It wasn’t planned this way, but Reed Sunahara finds himself on the “Greatest Wahine Volleyball Players Tour.”
Last Friday, the West Virginia coach was at San Diego State, his Mountaineers playing against the Aztecs coached by Deitre Collins-Parker. Collins-Parker (1980-83) was a three-time All-American, twice the National Player of the Year and the Broderick Cup winner as the top female collegiate athlete in the country.
On Thursday, Sunahara will see double at the Stan Sheriff Center. West Virginia (4-2) faces No. 18 Hawaii (6-0) in the Outrigger Resorts Challenge, the Rainbow Wahine coached by two-time All-American Robyn Ah Mow and associate head coach Angelica Ljungqvist, the program’s first four-time All-American and the 1996 National Player of the Year.
“This was not the plan,” said Sunahara, a Hilo High graduate who won three NCAA titles playing for UCLA. “I knew I wanted to bring my team out to Hawaii at some point. Robyn and I started talking after last year and I said put us on the list.”
Just like that, the Mountaineers are making their first trip to Hawaii. Sunahara also sees his alma mater in Friday’s first match when West Virginia meets UCLA (3-2).
“It’s always weird playing your alma mater and it’s weird that I coached Mike (Bruins coach Sealy) when I was an assistant at UCLA,” said Sunahara, in his fifth year in Morgantown. “There’s mixed emotions, but after it’s all done, we’re still friends.”
Sunahara brought his Cincinnati team to Honolulu three previous times and didn’t take a set off the Wahine in the three tournaments. The Bearcats did, however, nearly upset the No. 10 Bruins in the 2005 Waikiki Beach Marriott Challenge, eventually falling in five.
He expects this week’s tournament to be equally challenging, beginning with Thursday’s match with the Wahine.
“Hawaii’s really good,” Sunahara said. “They’re playing well, playing with a lot of confidence.
“It’s a unique system, the 6-2 (two setters), the setters going in for middles, and the libero not playing much. They’re always attacking. I need to watch a little more film.”
The one Wahine Sunahara would like to slow down is junior hitter Jolie Rasmussen. The 6-foot-2 transfer from Oregon leads Hawaii in kills (4.05 kps) and solo blocks (seven), has reached double-figure kills in all but one match, has three double-doubles (kills-digs) and was the National Player of the Week after the Wahine opened 3-0.
“If we can pass, we can put a little more pressure on Hawaii,” Sunahara said. “If we can’t pass, then it’s going to be an easy night for Hawaii.
“My philosophy is we have to play better teams to be better. That’s why we’re here. And we’ll be playing in front of the great Hawaii crowd.
“The kids we’re getting want to help build a program. They want to make history.”
West Virginia has never appeared in the NCAA tournament but did play in two NIVC tournaments (1991, 2017). The program began the same year as Hawaii: 1974.
A look at the field:
West Virginia (4-2)
The Mountaineers are on the road for the third straight week, crossing the country from the East Coast (Delaware) to the West Coast (California) to the Far West (Hawaii). West Virginia opened on a four-match win streak, taking the Delaware Classic and its first match in the San Diego State/San Diego Tournament.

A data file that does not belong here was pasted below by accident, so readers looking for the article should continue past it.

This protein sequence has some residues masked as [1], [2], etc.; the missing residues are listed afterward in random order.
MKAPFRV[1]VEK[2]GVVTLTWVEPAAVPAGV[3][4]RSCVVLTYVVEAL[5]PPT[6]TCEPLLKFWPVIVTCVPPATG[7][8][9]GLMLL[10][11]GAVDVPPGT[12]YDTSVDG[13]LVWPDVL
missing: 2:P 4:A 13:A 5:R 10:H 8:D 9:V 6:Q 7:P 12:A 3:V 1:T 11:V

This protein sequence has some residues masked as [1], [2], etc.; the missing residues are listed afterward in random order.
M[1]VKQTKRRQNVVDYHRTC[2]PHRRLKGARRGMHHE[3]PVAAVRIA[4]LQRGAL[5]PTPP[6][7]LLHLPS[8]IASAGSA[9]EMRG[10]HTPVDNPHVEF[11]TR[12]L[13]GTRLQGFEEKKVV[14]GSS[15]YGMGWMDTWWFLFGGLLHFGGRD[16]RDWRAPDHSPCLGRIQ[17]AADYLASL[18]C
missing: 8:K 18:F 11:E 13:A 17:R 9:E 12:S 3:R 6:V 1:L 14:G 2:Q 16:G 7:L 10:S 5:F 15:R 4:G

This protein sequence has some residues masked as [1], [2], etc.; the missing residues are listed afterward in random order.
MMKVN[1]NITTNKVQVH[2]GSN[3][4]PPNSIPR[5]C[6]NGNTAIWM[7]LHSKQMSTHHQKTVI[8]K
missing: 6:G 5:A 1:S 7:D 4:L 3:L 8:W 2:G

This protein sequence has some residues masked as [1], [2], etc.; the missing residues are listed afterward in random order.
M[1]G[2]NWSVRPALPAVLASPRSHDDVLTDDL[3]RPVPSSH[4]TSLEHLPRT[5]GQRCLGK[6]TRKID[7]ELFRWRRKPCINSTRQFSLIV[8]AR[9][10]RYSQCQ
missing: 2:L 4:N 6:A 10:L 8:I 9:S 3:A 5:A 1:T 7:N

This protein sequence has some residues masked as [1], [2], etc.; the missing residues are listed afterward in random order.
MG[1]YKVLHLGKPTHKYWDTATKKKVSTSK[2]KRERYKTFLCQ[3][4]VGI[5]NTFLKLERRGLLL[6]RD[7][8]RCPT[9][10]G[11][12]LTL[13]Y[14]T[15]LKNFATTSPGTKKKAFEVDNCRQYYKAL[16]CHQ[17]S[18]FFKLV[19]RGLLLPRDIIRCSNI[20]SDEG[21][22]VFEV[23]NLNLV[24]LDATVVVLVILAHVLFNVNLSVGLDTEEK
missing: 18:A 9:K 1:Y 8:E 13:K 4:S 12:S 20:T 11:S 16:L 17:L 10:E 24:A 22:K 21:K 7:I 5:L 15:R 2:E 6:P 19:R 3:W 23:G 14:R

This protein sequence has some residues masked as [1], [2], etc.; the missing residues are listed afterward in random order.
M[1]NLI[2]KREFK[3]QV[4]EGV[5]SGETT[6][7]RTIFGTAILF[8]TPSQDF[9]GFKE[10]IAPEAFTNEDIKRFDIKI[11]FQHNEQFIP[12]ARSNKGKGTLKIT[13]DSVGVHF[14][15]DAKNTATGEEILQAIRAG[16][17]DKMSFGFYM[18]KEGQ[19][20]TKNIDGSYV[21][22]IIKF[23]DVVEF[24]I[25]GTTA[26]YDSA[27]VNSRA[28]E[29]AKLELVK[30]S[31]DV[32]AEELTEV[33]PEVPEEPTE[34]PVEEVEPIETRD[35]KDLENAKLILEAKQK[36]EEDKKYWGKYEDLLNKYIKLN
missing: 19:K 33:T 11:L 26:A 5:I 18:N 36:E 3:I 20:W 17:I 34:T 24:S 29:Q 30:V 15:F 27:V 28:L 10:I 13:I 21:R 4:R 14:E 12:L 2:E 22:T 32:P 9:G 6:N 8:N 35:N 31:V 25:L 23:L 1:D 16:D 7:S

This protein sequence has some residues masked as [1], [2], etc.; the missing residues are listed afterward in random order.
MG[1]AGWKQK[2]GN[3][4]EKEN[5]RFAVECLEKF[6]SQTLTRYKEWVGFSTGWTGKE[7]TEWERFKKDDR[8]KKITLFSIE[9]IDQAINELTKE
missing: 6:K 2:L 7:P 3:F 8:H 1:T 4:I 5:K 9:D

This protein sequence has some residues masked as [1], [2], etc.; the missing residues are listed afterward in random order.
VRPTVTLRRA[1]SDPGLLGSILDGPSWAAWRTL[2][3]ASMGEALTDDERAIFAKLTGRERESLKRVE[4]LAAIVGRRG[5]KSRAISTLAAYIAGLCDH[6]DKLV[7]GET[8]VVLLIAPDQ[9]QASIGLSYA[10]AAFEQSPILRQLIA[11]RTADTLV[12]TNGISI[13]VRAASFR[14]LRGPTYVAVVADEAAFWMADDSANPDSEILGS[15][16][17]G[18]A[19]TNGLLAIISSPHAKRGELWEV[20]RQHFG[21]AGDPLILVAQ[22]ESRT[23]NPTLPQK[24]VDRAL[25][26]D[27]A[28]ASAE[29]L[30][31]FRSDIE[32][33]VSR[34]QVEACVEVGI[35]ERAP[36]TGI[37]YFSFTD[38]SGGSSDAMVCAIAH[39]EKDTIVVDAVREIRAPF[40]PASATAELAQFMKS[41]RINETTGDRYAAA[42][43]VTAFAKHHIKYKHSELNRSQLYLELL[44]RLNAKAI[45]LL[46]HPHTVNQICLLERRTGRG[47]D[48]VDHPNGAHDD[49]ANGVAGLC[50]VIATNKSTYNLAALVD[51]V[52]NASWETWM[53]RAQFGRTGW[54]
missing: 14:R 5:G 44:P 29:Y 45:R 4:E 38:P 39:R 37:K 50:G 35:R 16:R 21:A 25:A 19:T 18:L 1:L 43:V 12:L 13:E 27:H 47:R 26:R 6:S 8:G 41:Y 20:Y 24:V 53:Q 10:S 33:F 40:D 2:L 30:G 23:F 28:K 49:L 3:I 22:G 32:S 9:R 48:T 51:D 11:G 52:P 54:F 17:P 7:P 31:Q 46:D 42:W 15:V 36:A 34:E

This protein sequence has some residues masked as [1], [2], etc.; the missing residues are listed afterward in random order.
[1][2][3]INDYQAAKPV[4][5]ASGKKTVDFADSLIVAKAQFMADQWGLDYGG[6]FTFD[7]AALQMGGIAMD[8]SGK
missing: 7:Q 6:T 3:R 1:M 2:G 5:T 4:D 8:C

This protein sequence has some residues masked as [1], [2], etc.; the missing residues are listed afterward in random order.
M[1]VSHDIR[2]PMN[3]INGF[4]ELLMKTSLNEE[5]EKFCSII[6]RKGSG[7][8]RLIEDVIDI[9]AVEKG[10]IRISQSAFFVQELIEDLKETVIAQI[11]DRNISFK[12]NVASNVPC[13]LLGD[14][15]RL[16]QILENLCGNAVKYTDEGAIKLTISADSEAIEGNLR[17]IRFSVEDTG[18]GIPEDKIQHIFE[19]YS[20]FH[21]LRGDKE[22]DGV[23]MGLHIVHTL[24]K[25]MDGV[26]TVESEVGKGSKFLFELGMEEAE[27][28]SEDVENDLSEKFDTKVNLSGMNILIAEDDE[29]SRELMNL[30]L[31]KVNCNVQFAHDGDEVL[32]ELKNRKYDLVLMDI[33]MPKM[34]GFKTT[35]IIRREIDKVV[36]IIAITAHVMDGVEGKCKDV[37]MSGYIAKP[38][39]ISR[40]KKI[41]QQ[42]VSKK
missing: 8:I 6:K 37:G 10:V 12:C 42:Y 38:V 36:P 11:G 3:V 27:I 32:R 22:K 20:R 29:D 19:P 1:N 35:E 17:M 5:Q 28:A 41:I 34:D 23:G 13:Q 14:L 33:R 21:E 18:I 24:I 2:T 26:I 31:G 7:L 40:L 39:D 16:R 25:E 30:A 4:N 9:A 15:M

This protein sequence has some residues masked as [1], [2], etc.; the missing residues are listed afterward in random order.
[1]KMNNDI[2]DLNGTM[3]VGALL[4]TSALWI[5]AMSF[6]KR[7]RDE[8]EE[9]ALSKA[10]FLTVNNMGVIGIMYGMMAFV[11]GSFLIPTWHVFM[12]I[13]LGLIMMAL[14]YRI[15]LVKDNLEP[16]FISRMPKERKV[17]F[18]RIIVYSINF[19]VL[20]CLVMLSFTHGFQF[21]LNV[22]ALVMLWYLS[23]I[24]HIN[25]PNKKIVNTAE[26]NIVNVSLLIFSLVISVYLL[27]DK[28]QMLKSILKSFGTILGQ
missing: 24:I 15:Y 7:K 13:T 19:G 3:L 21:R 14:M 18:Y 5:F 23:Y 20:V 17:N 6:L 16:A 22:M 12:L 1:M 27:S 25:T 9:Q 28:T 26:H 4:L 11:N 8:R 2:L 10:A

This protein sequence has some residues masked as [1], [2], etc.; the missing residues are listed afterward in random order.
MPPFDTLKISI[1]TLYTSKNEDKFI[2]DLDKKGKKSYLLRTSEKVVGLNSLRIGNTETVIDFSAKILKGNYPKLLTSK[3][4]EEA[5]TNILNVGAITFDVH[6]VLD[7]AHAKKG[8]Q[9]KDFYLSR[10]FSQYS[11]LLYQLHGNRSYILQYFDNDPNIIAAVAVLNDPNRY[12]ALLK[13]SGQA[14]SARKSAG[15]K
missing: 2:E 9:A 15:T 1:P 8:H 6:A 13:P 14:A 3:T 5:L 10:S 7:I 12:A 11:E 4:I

The Mountaineers bring a two-match losing streak to the Stan Sheriff Center after dropping a 3-2 contest to the host Aztecs and a four-set match to Arizona.
Sophomore middle Kristina Jordan, one of six returning starters, leads the team in kills (79) and had a career-high 30 kills in the loss to San Diego State. Junior middle blocker Briana Lynch was named the MVP of the season-opening Delaware Classic, finishing with 29 kills and five blocks.
Utah Valley (2-5)
The Wolverines went 0-3 at the BYU Invitational and 2-1 in their tournament last week. Three of UVU’s losses have been to ranked teams: Marquette, BYU and Utah, all coming via sweeps. UVU also lost 3-1 at Idaho State.
The Wolverines are coming off their best season in Sam Atoa’s 20 years (20-14), earning their first postseason bid (NIVC).
Senior middle Jasmine Niutupuiwaha (Kahuku) was named to the all-tournament team last week, finishing with 15 total blocks. Three blocks came in a sweep of UC Davis, and she had 14 kills and seven blocks in the reverse sweep of Portland State.
Also on the roster is sophomore defensive specialist Petaia Ofeira (Kalani) who played last season at Franklin Pierce.
It was a brutal opening weekend for the Bruins in Nebraska’s Devaney Center, as they were swept by both new No. 5 Baylor and the No. 2 Cornhuskers. UCLA rebounded to win last week’s Long Beach State Invitational, sweeping Georgia, Texas State and the host Beach.
Junior hitter Mac May was named last week’s tournament MVP and was joined on the all-tourney team by senior hitter Savvy Simo and sophomore Kelli Barry.
Sophomore Hawley Harrer, sharing setting time with sophomore Devon Chang, is the daughter of former Rainbow Warrior Tom Harrer and beach hall of famer Janice Harrer.
A 13-14 season in 2018 had UCLA sitting out the NCAA tournament for just the second time in program history.
Coach Mike Sealy is in his 10th season in Westwood, taking the job at his alma mater following four seasons as associate head coach for Dave Shoji at Hawaii.